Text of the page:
Called 'Mc-Do' in Paris, I have to admit that I am not really a frequent customer and so I've never considered using their free Wi-Fi so far. However, last week I had a bit of time so I thought I'd give it a try. I didn't know what to expect so I didn't really expect much. The more was I surprised that access is granted without any kind of verification if you bought something or not, e.g. via a code on the receipt. The positive surprise didn't stop there as I got a downlink throughput of 5 MBit/s and even my PPTP VPN client could connect to my home network and ensured an encrypted connection via the unsecured hotspot. And I was not the only customer with a notebook / netbook in the restaurant I might add. By the way, the others had some food and drink on their table as well so it wasn't a free lunch, eh, Wi-Fi.
I've been wondering for a long time when 3GPP would finally define the band for the European digital dividend, i.e. spectrum between 790 and 862 MHz. Looks like they've finally done it: With v9.2.0 of TS 36.301, released at the End of December 2009, Band 20 with 791 - 821 MHz in downlink and 832 to 862 MHz in uplink now covers that area.
Interesting detail: The downlink is in the lower range. I assume that was done to keep the UEs uplink transmissions as far away as possible from the spectrum still used by TV. Anyone got more inside on this?
One of the good things about LTE is that especially in the radio network, it represents a fresh start so a lot of "optionality" that tends to bloat a specification over time is avoided in the general baseline. To see what I mean, let's compare the Radio Resource Control (RRC) specification of UMTS with LTE:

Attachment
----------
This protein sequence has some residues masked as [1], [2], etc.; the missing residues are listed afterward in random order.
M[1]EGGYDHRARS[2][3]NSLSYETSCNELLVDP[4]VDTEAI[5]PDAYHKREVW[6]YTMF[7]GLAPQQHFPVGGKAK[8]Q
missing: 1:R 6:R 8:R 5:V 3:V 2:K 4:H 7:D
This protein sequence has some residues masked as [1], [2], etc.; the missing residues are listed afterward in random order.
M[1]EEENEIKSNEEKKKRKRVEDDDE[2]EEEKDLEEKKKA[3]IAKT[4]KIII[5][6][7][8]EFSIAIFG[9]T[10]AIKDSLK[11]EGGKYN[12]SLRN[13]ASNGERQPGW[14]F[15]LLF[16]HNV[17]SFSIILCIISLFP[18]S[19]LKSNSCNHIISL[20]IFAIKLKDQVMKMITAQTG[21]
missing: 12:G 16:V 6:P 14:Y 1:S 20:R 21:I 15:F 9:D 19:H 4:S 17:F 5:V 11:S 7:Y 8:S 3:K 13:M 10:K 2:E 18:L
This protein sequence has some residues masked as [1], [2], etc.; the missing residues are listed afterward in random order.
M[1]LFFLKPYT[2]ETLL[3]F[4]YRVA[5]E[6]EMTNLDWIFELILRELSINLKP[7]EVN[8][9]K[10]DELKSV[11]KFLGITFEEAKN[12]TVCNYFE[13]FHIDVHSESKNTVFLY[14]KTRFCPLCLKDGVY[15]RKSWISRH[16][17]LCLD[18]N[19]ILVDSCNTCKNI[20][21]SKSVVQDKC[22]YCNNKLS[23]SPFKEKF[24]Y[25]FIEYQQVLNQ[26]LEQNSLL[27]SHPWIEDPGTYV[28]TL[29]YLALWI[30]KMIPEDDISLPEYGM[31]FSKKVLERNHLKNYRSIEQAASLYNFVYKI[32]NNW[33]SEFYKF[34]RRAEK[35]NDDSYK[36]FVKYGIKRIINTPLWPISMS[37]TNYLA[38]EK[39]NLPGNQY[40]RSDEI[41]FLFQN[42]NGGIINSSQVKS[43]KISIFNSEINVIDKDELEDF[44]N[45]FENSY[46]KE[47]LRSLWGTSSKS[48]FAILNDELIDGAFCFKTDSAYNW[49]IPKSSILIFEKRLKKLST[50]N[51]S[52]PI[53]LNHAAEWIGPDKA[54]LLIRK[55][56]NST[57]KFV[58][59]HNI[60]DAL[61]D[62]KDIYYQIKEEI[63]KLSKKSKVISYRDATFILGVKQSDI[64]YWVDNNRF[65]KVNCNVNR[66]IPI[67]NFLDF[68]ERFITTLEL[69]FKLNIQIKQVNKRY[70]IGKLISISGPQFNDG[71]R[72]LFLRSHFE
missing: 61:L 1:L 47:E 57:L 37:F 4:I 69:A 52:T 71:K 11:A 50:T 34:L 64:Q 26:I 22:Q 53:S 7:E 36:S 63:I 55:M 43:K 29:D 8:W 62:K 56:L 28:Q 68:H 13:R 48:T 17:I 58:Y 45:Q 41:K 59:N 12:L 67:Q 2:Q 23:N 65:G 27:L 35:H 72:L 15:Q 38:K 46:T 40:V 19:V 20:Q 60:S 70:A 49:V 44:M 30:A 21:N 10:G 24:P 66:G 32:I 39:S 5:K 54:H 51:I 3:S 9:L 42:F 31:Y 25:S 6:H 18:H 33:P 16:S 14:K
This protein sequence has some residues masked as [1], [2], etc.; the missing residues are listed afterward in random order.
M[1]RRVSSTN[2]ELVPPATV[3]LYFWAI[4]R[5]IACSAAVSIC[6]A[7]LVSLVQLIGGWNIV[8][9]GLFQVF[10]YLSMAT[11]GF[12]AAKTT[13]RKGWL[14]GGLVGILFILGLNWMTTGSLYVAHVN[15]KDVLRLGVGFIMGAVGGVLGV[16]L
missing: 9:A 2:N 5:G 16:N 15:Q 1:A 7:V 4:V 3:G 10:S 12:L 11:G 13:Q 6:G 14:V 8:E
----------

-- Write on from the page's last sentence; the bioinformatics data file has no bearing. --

The original Release 99 UMTS RRC specification (3GPP TS 25.331 v 3.1.0) is about 865 pages long. In Release 8, the same specification document (v 8.1.0) now contains 1435 pages.
The RRC specification for LTE can be found in 3GPP TS 36.331. The December 2009 version (v.8.8.0) contains 208 pages. That's only a fraction of even only the R99 UMTS specification.
I am a bit surprised the volume difference is this big. I compared chapter headings to see if there are things that the UMTS RRC spec contains which are not in the LTE RRC. However, it all looks pretty similar.
For all of you interested in the past and future of wireless, here's a link to a video interview with Martin Cooper, who created the first portable wireless phone back in the 1970's at Motorola. Great insights into how everything started and great ideas on what will happen next and what shouldn't. Enough said, if you have 32 minutes to spare, head over and enjoy. And if you have the time later, bookmark this and return later :-)
Back in 2007 I wrote three posts about Continuous Packet Connectivity (CPC), a bundle of 3GPP features aimed at improving network interactions for applications on 3G HSPA devices that only require a low bitrate or only poll the network periodically (e.g. once every few minutes).For details see here, here and here. All these features were part of 3GPP Release 7. One important feature was missing though, and that was to improve uplink speeds and reaction time in more power efficient states. This feature was added in 3GPP Release 8 in the "Enhanced Uplink for CELL_FACH State" Work Item. For details see RP-070677.